• Exploring the process of creating an inner environment of safeness
    within the mind;  
  • Cultivating self-compassion practices working with body and breath;  
  • Working with compassionate imagery and imagining receiving
    compassion from an idealised other - our perfect nurturer;  
  • Cultivating the compassionate self using both method acting and
    meditation techniques;  
  • Focusing the compassionate self on the parts of ourselves that
    struggle, such as the anxious self, the angry self and the self-critical self;  
  • Working with fears, blocks and resistances to compassion;  
  • Widening our circle of compassion to include others using Buddhist
    practices like Tonglen. 
There is a registration pack for this workshop, or you can email the organisers. Attendance at this four day workshop is £395.

Thank you to Marilena Hettema who took the following notes during the Karmapa's teachings in Berlin during June and offered to share them here: 

 

"Karmapa's parents were his first spiritual teachers and taught him that all animals are our parents and should be treated with care and affection, even the smallest insect and ants need respect for their lives and treated with kindness. What Karmapa learned from his parents is kindness for all beings as a way of life, not from Buddhist theory. Their kindness and what he learned from them is a great inspiration and a source of great trust for him. Intellectual training can make lots of thoughts and the knots of doubt can become tighter than before. We have the quality of loving kindness innate, it is inborn. We then either further cultivate it, or let it diminish. Karmapa still remembers vividly the pain of the animals during the autumn slaughter time, as his family did not have access to vegetables, so they had to kill the animals to eat. The animals suffered a terrible death as the custom in his area is to kill the animal by suffocating, closing off the mouth and nose. It dies a very painful and slow death, it takes about one hour for it to die. But afterwards, he would certainly eat the meat, maybe he was one of the biggest meat eaters! His feeling of compassion then became hardened, as it seemed useless to have such feelings, as they had to eat the meat to survive. Meat was his favourite food, and it still is his favourite food, but he has been vegetarian for six years only. Now he does not have any favourite food, it all tastes the same.

 

We all love animals naturally, cats, dogs, birds, so we need to increase this feeling towards all animals and all people. This can arise naturally, it can slowly increase for all beings. This can arise naturally, uncreated, it can slowly increase for all beings. Otherwise, my compassion is very weak, because I switch it on and off, I am saying: this is not my business, and this lack of compassion is the greatest killer in the world today. All of us have this compassion, and we can develop it naturally. The connection between a bee and a flower is like the connection between a mother and child. It is like that for all of us, each of us is a part of the web of life that makes this planet and the whole of the solar system, all the planets and the universe. We humans are connected to each other, it is not like me-here and you-there, but we are all part of each other, we live in each other's space. The compassion means that you act, where you see some need. Not from me-here to you-there, as if from over here to over there, but from your heart. It is about much more than just being nice to each other, asking 'where are you from' and so on. It means that there is not separation between us. If we all keep sitting in our own little space, nothing will ever change."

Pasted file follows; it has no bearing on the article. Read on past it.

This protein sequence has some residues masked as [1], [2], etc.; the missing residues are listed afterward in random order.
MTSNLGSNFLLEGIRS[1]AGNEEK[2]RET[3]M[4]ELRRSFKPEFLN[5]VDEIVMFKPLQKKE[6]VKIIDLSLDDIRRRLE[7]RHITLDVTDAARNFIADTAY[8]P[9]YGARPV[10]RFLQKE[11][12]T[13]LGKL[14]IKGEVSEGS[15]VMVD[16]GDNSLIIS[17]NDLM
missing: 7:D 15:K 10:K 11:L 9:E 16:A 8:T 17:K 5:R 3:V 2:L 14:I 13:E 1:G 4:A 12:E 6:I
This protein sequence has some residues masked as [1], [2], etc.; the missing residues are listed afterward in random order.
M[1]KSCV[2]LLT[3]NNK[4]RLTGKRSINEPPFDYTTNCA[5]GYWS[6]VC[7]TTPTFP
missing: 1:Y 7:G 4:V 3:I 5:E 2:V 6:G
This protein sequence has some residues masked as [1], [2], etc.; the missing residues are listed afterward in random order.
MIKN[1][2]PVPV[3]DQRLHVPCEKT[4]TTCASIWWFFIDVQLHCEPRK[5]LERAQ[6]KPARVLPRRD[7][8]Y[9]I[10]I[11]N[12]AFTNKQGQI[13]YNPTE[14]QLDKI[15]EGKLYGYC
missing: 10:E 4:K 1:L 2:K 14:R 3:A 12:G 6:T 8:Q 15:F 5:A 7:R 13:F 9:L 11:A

If you were unable to either go to Germany yourself, or watch the teachings when they were streamed live, you can still catch-up. Recordings of these talks are available to view or download from the Karmapa's official website. 

To see the full programme of activities at the Centre, please visit the website.

 

PLEASE NOTE - for courses run by Samye Dzong London, prices mentioned are suggested course donations only. A lack of funds should not prevent anybody from attending.

    

JULY 2014   


Meditation - a deeper approach to dealing with stress at Spa Road

with Gelong Thubten
Fridays 4th, 11th and 18th July, 7.00 - 8.30 pm

Suggested contribution: £30
Gelong Thubten will explain, over three weeks, methods for transforming our attitudes to stress, as well as our way of dealing with stressful situations and relationships.
 

The Buddhist approach to Change and Death at Spa Road

with Gelong Thubten

Saturday and Sunday 19th - 20th July, 10:00am - 4:00pm

Suggested contribution: £55
This weekend will focus on the Tibetan Buddhist approach to dealing with change, as well as death and the process of dying.


Volunteer Day at Spa Road 

Saturday 26th July, 10:00am - 5:00pm
Come and join in a general clean-up of the centre before the summer closure. Wear your old clothes for this day of: scrubbing cleaning dusting polishing sweeping drinking tea, etc. 


Summer Closure at Spa Road
28th July - 13th August 
The centre close for its annual summer break at 9.00 pm on Sunday 27th July and will re-open on Wednesday 13th of August.  


AUGUST 2014  

 

The Buddha, the Four Noble Truths and Meditation at Spa Road
with Gelong Thubten
Saturday and Sunday 16th - 17th August
Suggested donation: £55
This weekend course will cover the life and first teaching of Lord Buddha, as well as some instructions on meditation.   

  
Mindful Compassion: A Personal Practice Workshop at Spa Road

with Paul Gilbert and Choden

Wednesday 20th - Saturday 23rd August, all day.

Suggested contribution: £395 

This workshop will be focused around personal practice. It will enable people to gain personal experience of various mindfulness and compassion practices drawn from a combination of Western therapeutic and Buddhist approaches as outlined in the book 'Mindful Compassion' (2013) by Paul and Choden. 

 

Introduction to Back to Beginnings at Spa Road

with Susan Atkin 

Saturday 30th - Sunday 31st August, 10.00 - 4.30 pm
Suggested contribution: £60 

This is the second open weekend and continues to give an opportunity to find out more about "Back to Beginnings" which forms part of the Tara Rokpa Therapy process.